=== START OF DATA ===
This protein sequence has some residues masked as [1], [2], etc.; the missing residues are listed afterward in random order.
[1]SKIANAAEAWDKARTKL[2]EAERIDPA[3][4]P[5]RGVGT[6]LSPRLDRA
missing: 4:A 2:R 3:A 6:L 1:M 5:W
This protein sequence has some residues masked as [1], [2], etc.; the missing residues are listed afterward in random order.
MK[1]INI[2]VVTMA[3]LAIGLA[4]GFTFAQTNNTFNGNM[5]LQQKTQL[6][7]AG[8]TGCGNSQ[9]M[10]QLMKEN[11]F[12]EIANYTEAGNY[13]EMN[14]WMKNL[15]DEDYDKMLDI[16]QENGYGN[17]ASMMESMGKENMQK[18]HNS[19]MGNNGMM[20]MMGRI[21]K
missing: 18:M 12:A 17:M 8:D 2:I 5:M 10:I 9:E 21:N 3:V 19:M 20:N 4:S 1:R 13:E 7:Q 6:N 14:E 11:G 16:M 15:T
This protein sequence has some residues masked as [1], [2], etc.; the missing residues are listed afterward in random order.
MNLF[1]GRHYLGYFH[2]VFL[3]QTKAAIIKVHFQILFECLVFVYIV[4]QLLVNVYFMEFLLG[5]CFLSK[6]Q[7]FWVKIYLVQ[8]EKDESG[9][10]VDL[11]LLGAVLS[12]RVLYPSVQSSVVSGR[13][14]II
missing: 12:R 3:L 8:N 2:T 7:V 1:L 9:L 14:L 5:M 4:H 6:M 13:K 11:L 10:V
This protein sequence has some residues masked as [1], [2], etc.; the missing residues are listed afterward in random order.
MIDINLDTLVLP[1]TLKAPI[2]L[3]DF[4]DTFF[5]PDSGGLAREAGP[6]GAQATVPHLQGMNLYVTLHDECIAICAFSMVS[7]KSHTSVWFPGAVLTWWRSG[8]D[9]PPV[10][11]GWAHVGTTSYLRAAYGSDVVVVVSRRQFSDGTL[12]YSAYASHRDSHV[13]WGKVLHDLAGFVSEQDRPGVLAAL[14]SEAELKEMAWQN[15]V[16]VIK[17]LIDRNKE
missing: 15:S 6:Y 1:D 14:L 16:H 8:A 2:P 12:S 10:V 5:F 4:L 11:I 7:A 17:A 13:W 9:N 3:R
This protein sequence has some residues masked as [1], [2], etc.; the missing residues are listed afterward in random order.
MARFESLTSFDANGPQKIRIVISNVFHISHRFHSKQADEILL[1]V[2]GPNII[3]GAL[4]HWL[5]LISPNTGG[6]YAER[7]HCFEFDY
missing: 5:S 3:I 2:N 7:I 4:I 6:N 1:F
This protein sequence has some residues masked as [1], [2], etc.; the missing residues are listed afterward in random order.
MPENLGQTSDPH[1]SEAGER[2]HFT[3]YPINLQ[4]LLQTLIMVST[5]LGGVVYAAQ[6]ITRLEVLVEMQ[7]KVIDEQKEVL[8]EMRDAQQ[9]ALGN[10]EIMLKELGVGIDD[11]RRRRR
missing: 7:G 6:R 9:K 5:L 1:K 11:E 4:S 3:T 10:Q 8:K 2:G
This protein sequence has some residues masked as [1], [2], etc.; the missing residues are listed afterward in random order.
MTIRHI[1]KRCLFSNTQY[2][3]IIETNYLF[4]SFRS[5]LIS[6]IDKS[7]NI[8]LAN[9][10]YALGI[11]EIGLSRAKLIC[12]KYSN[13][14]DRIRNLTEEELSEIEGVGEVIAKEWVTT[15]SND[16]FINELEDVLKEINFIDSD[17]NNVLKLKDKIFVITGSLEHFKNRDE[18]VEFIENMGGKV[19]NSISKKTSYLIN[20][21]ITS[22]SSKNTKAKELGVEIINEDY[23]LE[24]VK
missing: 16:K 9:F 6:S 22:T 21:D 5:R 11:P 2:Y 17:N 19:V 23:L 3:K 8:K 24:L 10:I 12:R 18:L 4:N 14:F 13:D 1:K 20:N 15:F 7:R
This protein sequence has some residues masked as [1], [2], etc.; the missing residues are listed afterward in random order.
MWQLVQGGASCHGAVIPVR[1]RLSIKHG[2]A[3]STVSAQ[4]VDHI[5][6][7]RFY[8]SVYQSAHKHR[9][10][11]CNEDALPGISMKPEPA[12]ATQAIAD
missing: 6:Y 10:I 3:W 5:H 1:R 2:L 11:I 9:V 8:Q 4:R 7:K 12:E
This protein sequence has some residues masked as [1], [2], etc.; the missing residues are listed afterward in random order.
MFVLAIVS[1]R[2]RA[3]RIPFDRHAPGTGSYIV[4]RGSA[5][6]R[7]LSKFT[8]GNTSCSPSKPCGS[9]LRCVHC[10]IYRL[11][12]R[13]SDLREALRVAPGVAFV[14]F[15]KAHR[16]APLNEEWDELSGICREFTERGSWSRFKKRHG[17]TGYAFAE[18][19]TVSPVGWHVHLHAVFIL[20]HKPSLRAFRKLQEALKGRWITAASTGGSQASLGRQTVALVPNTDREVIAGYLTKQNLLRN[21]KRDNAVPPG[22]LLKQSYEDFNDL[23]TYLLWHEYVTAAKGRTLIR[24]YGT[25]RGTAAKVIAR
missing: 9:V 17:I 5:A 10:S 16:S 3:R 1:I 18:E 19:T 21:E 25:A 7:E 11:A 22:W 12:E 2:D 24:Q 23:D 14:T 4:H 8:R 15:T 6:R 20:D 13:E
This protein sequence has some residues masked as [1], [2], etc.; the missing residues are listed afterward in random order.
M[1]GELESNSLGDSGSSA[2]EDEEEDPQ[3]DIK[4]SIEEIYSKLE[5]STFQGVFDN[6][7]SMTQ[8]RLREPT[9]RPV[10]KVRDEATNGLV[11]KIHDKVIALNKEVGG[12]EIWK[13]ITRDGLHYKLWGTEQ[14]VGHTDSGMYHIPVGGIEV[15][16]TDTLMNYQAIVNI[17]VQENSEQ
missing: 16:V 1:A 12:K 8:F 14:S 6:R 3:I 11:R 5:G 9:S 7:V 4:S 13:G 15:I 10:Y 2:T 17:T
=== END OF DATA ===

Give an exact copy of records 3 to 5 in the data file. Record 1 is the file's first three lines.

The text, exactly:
This protein sequence has some residues masked as [1], [2], etc.; the missing residues are listed afterward in random order.
MNLF[1]GRHYLGYFH[2]VFL[3]QTKAAIIKVHFQILFECLVFVYIV[4]QLLVNVYFMEFLLG[5]CFLSK[6]Q[7]FWVKIYLVQ[8]EKDESG[9][10]VDL[11]LLGAVLS[12]RVLYPSVQSSVVSGR[13][14]II
missing: 12:R 3:L 8:N 2:T 7:V 1:L 9:L 14:L 5:M 4:H 6:M 13:K 11:L 10:V
This protein sequence has some residues masked as [1], [2], etc.; the missing residues are listed afterward in random order.
MIDINLDTLVLP[1]TLKAPI[2]L[3]DF[4]DTFF[5]PDSGGLAREAGP[6]GAQATVPHLQGMNLYVTLHDECIAICAFSMVS[7]KSHTSVWFPGAVLTWWRSG[8]D[9]PPV[10][11]GWAHVGTTSYLRAAYGSDVVVVVSRRQFSDGTL[12]YSAYASHRDSHV[13]WGKVLHDLAGFVSEQDRPGVLAAL[14]SEAELKEMAWQN[15]V[16]VIK[17]LIDRNKE
missing: 15:S 6:Y 1:D 14:L 16:H 8:A 2:P 12:S 10:V 5:F 4:L 11:I 7:A 17:A 13:W 9:N 3:R
This protein sequence has some residues masked as [1], [2], etc.; the missing residues are listed afterward in random order.
MARFESLTSFDANGPQKIRIVISNVFHISHRFHSKQADEILL[1]V[2]GPNII[3]GAL[4]HWL[5]LISPNTGG[6]YAER[7]HCFEFDY
missing: 5:S 3:I 2:N 7:I 4:I 6:N 1:F